The Universe In A Garden

Posted in Vol 13 No 1 by bsaab on February 19, 2010

Photo courtesy Charles Jencks

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Lecture by Charles Jencks (October 7, 2009); Gardens & Spirit Series, co-sponsored by Trinity Church and the Arnold Arboretum

What is a garden? By today’s standards, the notion of a garden seems naïve, vaguely old-fashioned, or at best pleasantly restorative. Landscape historian John Dixon Hunt informs us that the Roman orator Cicero described the cultural landscape of bridges, roads, harbors, and fields as “second nature,” implying a first nature of landscape untouched by humans. Before moving on to gastronomy, writer Michael Pollan gave his wonderful account of fighting entropy in his own suburban Connecticut garden in Second Nature: A Gardener’s Education (1991). Sixteenth-century Italy introduced the concept of “third nature” — art incorporated into nature. The notions of second and third nature speak to the balance struck between human order and natural chaos, and the definition of that balance becomes the personal expression of the gardener.

On October 7, architectural historian, writer, and designer Charles Jencks presented his private landscape, the Garden of Cosmic Speculation. Located at Portrack House near Dumfries in southwest Scotland, the garden began as a creative joint venture with his late wife, Maggie Keswick, on her family estate. Images of the steeply sloped, grass-covered landforms sinuously enclosing lobe-shaped pools of water have become the widely recognized images of the garden, reproduced in coffee-table books of “radical” landscapes since its construction in 1989. To this first project, Jencks has continued to add new vignettes of garden spaces, so now the visitor experiences an episodic journey of garden rooms — based on themes of modern physics, mathematics, and science — rather than a broad, continuous landscape.

Prior to Portrack’s relatively recent step onto the world stage, the most celebrated Scottish garden was Little Sparta, the garden of the late Ian Hamilton Finlay, Jencks’ “neighbor” 70 kilometers to the north. Referring to Little Sparta, Finlay quipped, “Some gardens are described as retreats, when they are really attacks.” These two private gardens, carved out of the Scottish landscape, offer much to consider about the nature of gardens — their meaning and manufacture, as well as their authors.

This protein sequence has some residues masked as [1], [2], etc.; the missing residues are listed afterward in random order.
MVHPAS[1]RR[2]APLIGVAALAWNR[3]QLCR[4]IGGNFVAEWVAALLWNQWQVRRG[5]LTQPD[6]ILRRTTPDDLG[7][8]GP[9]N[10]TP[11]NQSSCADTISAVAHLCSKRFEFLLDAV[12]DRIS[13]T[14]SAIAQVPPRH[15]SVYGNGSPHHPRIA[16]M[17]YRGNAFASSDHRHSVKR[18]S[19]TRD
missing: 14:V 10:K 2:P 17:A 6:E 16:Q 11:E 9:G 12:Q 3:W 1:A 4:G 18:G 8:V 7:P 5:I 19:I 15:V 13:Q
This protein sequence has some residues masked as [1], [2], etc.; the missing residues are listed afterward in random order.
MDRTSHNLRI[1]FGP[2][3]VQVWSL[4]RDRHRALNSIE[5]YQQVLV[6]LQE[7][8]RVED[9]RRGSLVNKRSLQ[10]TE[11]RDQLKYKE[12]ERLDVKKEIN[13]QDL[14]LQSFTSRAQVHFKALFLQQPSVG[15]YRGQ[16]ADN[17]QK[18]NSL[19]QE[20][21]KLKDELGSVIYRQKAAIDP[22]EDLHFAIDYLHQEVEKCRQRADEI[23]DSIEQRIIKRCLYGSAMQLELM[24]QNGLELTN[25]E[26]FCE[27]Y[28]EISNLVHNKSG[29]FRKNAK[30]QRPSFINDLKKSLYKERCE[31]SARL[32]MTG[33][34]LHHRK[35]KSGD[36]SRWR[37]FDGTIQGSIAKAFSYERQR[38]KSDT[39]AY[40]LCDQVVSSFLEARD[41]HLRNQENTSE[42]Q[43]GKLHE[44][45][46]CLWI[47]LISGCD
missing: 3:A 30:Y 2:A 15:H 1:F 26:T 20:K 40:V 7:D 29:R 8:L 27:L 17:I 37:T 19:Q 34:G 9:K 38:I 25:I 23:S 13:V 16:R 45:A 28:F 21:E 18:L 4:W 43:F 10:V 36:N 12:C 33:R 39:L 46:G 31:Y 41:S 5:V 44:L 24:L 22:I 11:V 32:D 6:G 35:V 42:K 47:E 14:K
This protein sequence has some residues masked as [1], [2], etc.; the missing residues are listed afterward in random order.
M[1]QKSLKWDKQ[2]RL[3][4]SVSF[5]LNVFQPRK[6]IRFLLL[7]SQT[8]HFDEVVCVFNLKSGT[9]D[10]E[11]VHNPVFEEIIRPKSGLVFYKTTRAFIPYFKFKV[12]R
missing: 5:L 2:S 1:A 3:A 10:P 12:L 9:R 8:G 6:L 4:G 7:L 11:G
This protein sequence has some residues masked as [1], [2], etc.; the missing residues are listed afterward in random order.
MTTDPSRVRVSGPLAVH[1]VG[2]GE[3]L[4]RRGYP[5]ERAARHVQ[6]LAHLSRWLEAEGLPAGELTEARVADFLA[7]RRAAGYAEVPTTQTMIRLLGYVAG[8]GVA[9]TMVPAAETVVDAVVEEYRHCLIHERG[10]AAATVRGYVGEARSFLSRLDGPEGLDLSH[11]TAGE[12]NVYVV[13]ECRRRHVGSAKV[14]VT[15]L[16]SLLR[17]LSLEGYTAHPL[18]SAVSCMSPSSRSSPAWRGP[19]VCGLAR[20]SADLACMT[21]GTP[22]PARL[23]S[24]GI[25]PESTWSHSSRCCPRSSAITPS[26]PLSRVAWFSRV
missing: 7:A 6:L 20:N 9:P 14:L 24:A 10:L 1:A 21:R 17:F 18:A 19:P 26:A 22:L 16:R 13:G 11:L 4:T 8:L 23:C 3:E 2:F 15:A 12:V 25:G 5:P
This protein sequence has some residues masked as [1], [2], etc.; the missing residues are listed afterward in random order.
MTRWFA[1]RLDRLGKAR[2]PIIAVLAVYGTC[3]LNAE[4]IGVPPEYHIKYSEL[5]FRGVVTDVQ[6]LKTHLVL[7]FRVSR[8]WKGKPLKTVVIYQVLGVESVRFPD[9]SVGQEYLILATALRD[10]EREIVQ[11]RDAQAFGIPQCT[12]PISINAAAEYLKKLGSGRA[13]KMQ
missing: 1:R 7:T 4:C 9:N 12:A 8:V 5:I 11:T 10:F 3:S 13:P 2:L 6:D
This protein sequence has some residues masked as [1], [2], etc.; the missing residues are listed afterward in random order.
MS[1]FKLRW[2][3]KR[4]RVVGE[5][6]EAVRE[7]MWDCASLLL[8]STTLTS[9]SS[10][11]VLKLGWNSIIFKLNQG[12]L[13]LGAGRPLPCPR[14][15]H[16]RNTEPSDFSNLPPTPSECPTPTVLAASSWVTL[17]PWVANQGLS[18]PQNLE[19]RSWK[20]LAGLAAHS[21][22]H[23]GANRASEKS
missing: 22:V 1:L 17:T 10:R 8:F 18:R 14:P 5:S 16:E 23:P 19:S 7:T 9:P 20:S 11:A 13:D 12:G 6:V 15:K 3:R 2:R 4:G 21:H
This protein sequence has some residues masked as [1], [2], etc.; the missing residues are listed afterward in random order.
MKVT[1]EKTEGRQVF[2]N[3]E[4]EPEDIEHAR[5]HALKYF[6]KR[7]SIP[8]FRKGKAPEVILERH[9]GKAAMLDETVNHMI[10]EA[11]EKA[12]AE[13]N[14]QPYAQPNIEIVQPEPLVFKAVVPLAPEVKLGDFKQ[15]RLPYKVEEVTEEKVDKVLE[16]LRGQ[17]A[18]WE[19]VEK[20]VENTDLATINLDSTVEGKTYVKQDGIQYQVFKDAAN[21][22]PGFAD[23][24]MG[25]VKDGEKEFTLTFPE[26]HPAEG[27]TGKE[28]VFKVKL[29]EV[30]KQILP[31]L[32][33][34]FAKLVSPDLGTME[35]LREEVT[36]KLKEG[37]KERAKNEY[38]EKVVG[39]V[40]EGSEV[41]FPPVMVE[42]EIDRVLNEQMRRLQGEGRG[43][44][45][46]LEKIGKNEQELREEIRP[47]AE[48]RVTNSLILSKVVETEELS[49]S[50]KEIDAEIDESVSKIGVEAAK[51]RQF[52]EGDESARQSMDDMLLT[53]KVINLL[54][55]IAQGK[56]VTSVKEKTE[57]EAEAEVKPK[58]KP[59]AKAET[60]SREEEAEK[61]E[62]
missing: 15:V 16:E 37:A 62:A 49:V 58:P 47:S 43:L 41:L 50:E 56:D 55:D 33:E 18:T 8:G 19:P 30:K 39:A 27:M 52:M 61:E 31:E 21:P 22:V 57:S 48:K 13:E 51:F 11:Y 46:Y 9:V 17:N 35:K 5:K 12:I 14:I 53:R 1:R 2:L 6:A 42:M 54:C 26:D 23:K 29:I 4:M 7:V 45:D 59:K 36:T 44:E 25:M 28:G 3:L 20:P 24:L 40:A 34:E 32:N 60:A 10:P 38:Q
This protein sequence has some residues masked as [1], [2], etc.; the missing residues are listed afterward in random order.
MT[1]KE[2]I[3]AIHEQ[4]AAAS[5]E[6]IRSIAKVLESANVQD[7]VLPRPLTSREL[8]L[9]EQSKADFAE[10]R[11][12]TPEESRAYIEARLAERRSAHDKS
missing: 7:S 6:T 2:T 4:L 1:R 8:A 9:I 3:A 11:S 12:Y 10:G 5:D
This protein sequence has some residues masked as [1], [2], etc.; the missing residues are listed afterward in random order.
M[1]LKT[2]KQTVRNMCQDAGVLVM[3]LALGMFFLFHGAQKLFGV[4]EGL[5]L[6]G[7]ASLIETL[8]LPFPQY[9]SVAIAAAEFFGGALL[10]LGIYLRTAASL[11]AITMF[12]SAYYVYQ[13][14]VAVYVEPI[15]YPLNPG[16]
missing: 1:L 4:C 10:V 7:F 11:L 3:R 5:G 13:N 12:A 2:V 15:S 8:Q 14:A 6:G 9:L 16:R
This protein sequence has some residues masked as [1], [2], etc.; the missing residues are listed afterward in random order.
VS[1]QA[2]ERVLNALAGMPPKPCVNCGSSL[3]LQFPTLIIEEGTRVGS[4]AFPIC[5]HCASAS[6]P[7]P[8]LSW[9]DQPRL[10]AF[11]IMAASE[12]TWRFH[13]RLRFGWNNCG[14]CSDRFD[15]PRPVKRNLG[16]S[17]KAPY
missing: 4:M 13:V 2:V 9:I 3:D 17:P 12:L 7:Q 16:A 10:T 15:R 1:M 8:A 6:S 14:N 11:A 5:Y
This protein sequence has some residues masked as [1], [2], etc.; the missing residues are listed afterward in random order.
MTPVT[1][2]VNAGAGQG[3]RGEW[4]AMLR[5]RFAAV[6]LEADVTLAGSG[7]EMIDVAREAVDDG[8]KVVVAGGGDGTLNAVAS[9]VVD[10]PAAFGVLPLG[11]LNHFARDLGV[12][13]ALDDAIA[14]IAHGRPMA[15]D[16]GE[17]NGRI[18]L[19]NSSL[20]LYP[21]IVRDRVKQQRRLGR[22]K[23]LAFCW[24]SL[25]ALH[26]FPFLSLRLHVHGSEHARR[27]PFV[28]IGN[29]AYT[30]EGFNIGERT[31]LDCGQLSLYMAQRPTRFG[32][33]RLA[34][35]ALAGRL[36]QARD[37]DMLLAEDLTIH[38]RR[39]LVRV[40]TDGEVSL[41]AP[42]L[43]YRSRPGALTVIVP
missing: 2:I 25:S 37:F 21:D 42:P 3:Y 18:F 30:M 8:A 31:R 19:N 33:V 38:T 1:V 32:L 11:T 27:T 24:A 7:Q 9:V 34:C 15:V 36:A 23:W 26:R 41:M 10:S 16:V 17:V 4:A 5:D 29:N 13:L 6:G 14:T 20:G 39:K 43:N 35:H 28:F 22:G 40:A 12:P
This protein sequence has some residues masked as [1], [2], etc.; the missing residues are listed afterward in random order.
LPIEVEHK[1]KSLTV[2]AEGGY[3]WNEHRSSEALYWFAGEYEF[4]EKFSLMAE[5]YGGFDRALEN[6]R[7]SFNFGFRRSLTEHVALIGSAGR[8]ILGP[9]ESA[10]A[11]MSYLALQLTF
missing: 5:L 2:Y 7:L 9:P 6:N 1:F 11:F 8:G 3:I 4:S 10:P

Taking Finlay’s definition of the garden as either retreat or attack, it is interesting that for the agoraphobic Finlay the garden was an attack, filled with metaphorical sculpture and pointed, iconographic references to politics, philosophy, anarchy, and landscape history. For Jencks — who found fame through his prolific writing and lecturing on postmodernism in the late 1970s and 1980s — the garden is a retreat from the world stage and perhaps from personal loss. While Finlay’s garden alludes to the past, Jencks’ engages current and future relationships between humanity and nature as expressed in quantum physics, chaos theory, ideas of “strange attractors,” Solitan waves, and the Anthropic Principle of the universe’s genesis.

Like any creative endeavor, these works must be evaluated on their own terms, as landscapes outside of the meanings proposed by their authors. The rural Little Sparta, created within the context of the barren moors south of Edinburgh, is more successful, as it truly engages the full medium of landscape — topography, vegetation, climate, light, and place. Finlay’s sculpture, Nuclear Sail, a replica of a nuclear submarine’s conning tower, plies the “sea” of the grass-covered moor, and achieves a sense of the sublime in both the raw emotional power and scale of the moor, as well as the insidious threat of nuclear annihilation. In other places, tree trunks stand as columns with stone entablatures at their feet, commemorating a pantheon of philosophers. Other inscribed stone blocks stand in for grazing sheep in the pastoral fields of the farmhouse, a 20th-century interpretation of the English landscape garden.

Similar to Little Sparta, Portrack’s garden spaces and elements are an eclectic assembly of objects and ideas, but here are superficial referents to complex scientific theory, breaking from English garden traditions both in content and how they engage landscape as a medium for design. In several places, complex theories are simplistically applied as pattern, as in the case of the Black Hole or Fractal Terraces, or oddly freestanding as sculptural objects, as in the DNA Garden or in the wire tracing of subatomic particle explosion that fords a stream. While well crafted by local tradesmen and gardeners, the primary space is largely derivative of current landscape celebrities Kathryn Gustafson or George Hargreaves in the use of sinuous and geometric landform. The smaller gardens play a diminished, secondary role: they exist only as backdrops for the display of pseudo-scientific objects.

The garden is at its best where it is most allied to the landscape elements of earthwork, water, and woodland enclosure, in the landform garden. As it delves further into scientific symbolism and allegory, both the forms and the references become more simplistic and less successful. Pollan closes his essay on gardening saying, “Nature does tend toward entropy and dissolution, yes, yes, but I can’t help thinking she contains some countervailing tendency, too, some bent toward forms of ever-increasing complexity. Toward us and our creations, I mean. Toward me and this mower and the otherwise inexplicable beauty of a path in a garden.” In regard to the Garden of Cosmic Speculation as a work of landscape, this critic is left wanting more of the real entropy of the garden, and less of the theoretical.

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